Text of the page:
9. Eat well. Enjoying a balanced diet can assist in improving sleep and general health overall, but timing is also important. An empty stomach at bedtime is distracting, so it can be useful to have a light snack, but a heavy meal soon before bed can also interrupt sleep. Bonus tip: try a warm glass of milk before bed. Tryptophan is an amino acid found in milk, that induces sleep. Now you understand “milk drunk”!
10. Spend time outdoors during the day. This is important for you and your little one. Getting some natural light throughout the day is important to regulate our bodies circadian rhythm (internal biological clocks). Exposure to light (particularly in the first part of the day) will help your body produce Melatonin, a hormone responsible for regulating this process.
11. Limit screen time. Blue light from screens interferes with our circadian rhythm by inhibiting the production of Melatonin. Keep lights low, screens to a minimum and allow yourself some screen-free wind-down time before heading to bed.
12. Keep your bed for just sleep. Just like a baby, you want your brain to associate bed with sleep. Working or watching TV in bed can confuse these signals.
13. Make sure you are comfortable. This is a no brainer but make sure you’re dressed comfortably. The optimal sleep conditions are lower outside temperature (between 68-72 degrees) and dressed nice and snug with adequate blankets. Also, make sure the room is nice and dark.
14. Monitor your sleep with an app. This can help you objectively assess your sleep. You might feel like you’re getting barely any sleep when in fact you’re still getting the minimum 7 hours each night.
15. Assess your expectations. The average sleeper takes 30 mins to fall asleep and will still consciously wake up a minimum of twice per night. It’s also very common to have difficulty sleeping during times of high stress.
16. Get help from friends and family. Getting help is so important. Try and have a support network around you. If others can help with chores like making dinner and washing, it will leave you more time to really rest.
17. Get your partner or a close family member to care for your little one sometimes. Sometimes knowing that someone else is taking care of the baby can help Mama’s relax and fall asleep more quickly.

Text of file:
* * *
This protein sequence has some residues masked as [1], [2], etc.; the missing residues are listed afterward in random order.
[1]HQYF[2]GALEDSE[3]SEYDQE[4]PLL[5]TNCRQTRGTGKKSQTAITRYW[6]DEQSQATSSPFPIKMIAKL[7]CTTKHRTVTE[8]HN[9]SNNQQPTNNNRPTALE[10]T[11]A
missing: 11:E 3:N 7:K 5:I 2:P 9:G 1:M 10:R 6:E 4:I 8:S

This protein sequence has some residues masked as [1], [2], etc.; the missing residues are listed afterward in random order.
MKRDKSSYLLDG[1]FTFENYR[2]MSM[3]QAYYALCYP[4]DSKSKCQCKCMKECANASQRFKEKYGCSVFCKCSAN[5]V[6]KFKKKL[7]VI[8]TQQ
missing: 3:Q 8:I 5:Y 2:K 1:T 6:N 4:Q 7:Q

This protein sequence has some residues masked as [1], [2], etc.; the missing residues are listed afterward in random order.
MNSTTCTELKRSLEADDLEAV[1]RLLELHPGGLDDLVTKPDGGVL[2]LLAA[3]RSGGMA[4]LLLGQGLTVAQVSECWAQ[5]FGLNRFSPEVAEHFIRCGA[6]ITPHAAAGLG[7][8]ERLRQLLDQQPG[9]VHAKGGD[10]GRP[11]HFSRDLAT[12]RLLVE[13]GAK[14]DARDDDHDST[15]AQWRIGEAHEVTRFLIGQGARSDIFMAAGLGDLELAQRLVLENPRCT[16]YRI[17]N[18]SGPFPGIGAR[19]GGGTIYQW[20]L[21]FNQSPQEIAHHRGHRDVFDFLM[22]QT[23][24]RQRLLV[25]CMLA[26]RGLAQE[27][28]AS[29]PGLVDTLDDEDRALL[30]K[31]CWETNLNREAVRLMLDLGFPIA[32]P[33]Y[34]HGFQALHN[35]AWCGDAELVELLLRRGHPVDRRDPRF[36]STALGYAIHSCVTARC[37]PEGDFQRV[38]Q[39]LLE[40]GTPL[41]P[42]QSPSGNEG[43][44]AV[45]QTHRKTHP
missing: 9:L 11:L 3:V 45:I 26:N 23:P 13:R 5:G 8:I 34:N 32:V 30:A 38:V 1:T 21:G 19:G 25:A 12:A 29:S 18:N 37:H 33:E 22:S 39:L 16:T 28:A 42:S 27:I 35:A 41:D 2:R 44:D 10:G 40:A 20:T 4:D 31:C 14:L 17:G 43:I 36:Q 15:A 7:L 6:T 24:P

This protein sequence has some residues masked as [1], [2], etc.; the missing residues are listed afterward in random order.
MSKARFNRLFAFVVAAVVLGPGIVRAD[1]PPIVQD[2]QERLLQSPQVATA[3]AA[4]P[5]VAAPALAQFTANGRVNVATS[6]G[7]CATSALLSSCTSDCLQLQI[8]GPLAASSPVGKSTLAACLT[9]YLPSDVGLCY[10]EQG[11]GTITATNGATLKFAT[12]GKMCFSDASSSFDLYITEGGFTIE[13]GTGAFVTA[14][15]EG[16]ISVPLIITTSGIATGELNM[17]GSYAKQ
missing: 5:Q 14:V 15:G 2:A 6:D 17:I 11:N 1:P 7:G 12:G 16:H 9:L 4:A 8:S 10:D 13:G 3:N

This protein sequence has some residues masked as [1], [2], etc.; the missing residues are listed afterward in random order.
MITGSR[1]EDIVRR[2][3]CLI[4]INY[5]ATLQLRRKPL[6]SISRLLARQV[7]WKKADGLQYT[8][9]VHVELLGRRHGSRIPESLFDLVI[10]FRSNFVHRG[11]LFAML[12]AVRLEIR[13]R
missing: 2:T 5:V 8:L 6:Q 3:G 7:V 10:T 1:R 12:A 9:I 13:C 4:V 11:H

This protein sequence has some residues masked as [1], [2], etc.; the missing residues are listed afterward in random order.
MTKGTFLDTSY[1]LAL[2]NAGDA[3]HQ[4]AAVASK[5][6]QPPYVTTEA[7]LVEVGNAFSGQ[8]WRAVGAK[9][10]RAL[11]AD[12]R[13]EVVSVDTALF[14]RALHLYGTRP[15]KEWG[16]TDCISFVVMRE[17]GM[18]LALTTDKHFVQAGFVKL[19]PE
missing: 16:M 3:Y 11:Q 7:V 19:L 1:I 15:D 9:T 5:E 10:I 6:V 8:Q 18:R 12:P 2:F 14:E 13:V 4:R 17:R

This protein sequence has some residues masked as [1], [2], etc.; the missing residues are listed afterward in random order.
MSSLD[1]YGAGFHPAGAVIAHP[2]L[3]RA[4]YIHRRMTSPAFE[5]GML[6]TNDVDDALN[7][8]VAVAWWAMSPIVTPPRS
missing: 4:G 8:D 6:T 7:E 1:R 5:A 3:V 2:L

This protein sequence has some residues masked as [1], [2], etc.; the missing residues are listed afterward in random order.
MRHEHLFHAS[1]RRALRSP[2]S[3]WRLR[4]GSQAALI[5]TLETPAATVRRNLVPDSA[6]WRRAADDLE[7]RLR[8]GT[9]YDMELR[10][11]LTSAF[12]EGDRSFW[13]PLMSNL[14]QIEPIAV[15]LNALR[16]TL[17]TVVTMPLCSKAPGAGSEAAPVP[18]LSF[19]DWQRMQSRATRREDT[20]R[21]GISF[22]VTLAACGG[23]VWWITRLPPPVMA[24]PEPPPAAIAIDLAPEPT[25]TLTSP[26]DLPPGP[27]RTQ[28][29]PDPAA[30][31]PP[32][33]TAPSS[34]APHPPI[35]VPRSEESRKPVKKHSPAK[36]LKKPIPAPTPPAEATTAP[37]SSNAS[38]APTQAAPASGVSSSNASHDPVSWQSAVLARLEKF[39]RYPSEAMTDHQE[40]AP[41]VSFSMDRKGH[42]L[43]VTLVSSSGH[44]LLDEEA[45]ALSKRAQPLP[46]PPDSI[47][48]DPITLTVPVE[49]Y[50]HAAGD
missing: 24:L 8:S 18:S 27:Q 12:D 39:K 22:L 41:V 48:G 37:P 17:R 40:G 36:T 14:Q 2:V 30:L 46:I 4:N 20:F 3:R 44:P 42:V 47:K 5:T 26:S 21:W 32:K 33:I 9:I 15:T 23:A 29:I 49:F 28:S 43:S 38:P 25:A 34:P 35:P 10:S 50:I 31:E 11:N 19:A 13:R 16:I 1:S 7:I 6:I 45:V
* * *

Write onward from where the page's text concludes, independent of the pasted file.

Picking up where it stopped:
18. Try not to be controlled by unhelpful thoughts and feelings. The way parents think about sleep can often make it harder to get back to sleep once they have been woken up at night. Thoughts like “I won’t be able to function tomorrow” are likely to be unhelpful, because these thoughts increase anxiety, making it more difficult to get back to sleep. Get in touch with a Clinical Psychologist for more help with difficult thoughts and feelings.
19. Be more mindful. Mindfulness has been linked to improved sleep. Mindfulness is being able to keep our attention in the present moment without judgement. We know that the things that bring us the most fulfilment and satisfaction in life (like having a child) can also bring us sadness at times too. Mindfulness involves noticing and accepting our thoughts, feelings and sensations, as they come and go. Mindfulness promotes healthy sleep by changing our relationship with our anxious thoughts and feelings, thus making us feel calmer and more relaxed.
20. Take control. Mama’s, please remember it is completely normal to feel sleep deprived and exhausted if your little one is waking frequently during the night. Sleep deprivation is not a joke. It is a form of torture used in a prisoner of war camps. It is normal to feel some resentment, and anxious. Help is available. The first step to feeling empowered is to build awareness. The second step is to take action.
The Sleep Science Guru team would love to help you and your family get better sleep! Please contact Sleep Science Guru today for your complimentary 15-minute consultation so they can help you shape healthy sleep habits for you and your little one. Click here to find out more.
This blog post is for general information only. It is not intended to be and should not be relied on as a substitute for specific medical or health advice. Sleep Science Guru disclaim all responsibility and liability for any direct or indirect loss, damage, cost or expense whatsoever in the use of or reliance upon this information.
Written by: Jenna, the Sleep Science Guru.